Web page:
How to end the auto industry’s software struggles

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A former Audi executive knows how the automotive industry can solve its software and electronics problems. It starts with the composition of the supervisory board. Ricky Hudi, who was named an Automotive News Europe Eurostar in the Connected Car category in 2015 for his contributions to the Audi TT’s award-winning […]

A former Audi executive knows how the automotive industry can solve its software and electronics problems. It starts with the composition of the supervisory board.

Ricky Hudi, who was named an Automotive News Europe Eurostar in the Connected Car category in 2015 for his contributions to the Audi TT’s award-winning connectivity technology, calls his idea the “50:50 Approach.”

Hudi, who stepped down as Audi’s head of electrics/electronics in 2016 after 19 years at the automaker to start his own company, says that the supervisory boards at most automakers and suppliers are made up of professionals with engineering, business, finance and legal backgrounds.

He proposes that 50 percent of the supervisory board is made up of people with those traditional credentials and the other half is made up of people with great deal of experience in software, electronics and semiconductors.

“Then, you would have very different discussions about software, electronic and semiconductors at the executive board level,” he said, adding that a change at the top would quickly trickle downward. “Once you initiated this at the supervisory board level, it would go like a flash through the entire organization. That is the only way to sustainably transform a traditional business.”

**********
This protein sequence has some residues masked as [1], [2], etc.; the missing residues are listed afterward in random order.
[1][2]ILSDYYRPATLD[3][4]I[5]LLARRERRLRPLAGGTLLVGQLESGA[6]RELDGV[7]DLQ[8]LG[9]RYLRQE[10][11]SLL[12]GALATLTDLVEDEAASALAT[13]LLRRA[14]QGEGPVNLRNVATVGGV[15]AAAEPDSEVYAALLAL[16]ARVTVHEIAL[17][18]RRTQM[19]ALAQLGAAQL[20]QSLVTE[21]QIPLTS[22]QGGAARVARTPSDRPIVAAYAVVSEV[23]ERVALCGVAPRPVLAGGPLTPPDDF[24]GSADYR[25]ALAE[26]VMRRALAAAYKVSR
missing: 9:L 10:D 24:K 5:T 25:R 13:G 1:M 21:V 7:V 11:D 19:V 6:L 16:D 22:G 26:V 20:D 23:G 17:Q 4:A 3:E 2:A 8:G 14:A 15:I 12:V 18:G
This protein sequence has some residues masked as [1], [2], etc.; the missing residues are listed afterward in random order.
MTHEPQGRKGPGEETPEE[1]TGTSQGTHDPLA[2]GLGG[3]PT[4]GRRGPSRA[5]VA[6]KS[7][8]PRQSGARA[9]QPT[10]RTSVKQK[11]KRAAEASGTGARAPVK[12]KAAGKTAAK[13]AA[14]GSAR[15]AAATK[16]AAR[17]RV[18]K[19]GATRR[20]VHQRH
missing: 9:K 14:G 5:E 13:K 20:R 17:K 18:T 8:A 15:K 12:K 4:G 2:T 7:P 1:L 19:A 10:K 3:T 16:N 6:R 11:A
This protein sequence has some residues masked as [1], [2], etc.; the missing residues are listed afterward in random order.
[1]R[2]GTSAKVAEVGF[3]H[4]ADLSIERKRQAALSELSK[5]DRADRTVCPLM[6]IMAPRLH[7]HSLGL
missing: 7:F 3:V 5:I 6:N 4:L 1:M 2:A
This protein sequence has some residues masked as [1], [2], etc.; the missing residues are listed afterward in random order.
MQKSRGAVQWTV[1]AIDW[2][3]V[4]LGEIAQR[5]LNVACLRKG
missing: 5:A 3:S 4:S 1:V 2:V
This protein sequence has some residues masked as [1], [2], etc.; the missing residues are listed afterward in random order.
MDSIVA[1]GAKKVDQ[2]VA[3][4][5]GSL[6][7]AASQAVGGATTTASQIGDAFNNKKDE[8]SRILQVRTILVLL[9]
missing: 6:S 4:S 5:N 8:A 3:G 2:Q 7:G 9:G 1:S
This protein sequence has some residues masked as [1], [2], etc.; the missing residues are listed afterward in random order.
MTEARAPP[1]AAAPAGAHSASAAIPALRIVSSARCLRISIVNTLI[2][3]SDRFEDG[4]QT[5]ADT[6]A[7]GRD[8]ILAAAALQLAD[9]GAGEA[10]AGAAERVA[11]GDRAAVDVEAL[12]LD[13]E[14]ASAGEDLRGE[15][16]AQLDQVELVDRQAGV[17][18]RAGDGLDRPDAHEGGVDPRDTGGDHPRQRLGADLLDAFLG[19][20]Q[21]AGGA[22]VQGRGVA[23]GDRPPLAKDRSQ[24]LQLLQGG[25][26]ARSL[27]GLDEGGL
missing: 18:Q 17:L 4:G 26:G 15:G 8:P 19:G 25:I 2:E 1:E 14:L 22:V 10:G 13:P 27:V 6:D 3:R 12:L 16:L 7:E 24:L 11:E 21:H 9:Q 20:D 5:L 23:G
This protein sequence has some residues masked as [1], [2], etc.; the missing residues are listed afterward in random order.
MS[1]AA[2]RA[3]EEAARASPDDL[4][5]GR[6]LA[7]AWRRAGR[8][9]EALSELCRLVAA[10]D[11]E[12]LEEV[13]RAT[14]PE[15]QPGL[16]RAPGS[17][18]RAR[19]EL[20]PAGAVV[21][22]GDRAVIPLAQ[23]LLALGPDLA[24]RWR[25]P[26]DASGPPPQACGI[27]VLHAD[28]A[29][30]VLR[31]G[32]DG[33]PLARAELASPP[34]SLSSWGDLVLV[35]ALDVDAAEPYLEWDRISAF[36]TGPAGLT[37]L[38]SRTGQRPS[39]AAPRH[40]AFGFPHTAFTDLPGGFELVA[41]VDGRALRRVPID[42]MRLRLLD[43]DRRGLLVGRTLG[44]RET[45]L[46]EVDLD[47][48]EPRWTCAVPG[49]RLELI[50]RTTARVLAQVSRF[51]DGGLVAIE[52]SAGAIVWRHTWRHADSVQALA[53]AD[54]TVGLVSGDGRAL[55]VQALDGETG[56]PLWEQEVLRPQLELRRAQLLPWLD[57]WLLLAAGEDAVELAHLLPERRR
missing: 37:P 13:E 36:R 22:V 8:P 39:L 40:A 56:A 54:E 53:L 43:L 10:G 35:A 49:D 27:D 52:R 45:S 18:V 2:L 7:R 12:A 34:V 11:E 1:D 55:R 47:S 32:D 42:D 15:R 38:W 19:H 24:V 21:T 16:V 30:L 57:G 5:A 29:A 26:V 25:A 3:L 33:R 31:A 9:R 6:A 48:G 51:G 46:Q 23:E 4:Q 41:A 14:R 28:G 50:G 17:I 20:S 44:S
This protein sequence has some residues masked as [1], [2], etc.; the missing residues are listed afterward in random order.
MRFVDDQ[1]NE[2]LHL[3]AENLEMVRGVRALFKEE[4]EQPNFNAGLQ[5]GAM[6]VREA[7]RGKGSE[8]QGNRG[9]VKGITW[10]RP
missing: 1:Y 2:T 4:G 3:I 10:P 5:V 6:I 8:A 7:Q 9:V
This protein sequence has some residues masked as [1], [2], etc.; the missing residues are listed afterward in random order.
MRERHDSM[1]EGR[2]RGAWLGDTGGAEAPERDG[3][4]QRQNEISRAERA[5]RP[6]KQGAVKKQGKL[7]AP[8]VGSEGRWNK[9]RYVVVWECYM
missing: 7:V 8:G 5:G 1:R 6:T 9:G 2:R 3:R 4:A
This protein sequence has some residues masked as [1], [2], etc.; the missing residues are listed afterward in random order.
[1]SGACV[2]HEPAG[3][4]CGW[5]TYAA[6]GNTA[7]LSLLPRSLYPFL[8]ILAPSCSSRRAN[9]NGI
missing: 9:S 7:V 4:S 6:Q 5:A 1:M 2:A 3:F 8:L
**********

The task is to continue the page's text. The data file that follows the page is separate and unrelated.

Software problems have marred the launches of two hugely important Volkswagen models: the eighth-generation Golf and the first-generation ID3 electric car. Earlier this month Volkswagen Group replaced its software chief.

Hudi, who is now chairman of The Autonomous, an initiative formed by Austrian software platform provider TTTech Auto to accelerate advances in the field of driverless vehicles, didn’t single out his former employer as a problem child. He said most companies in long-established sectors are struggling to become more digital.

One company that appears to have problem under control is Tesla. Hudi says that has a lot to do with CEO Elon Musk’s background.

“What I respect about Elon is that both he and his executive board members have the experience and know-how to judge and develop all kinds of electronics and software systems,” Hudi said. “By comparison, the executive boards of the traditional global automotive industry, including Tier 1 suppliers, don’t have that same level of software and electronic capability as Tesla and the other disruptors.”

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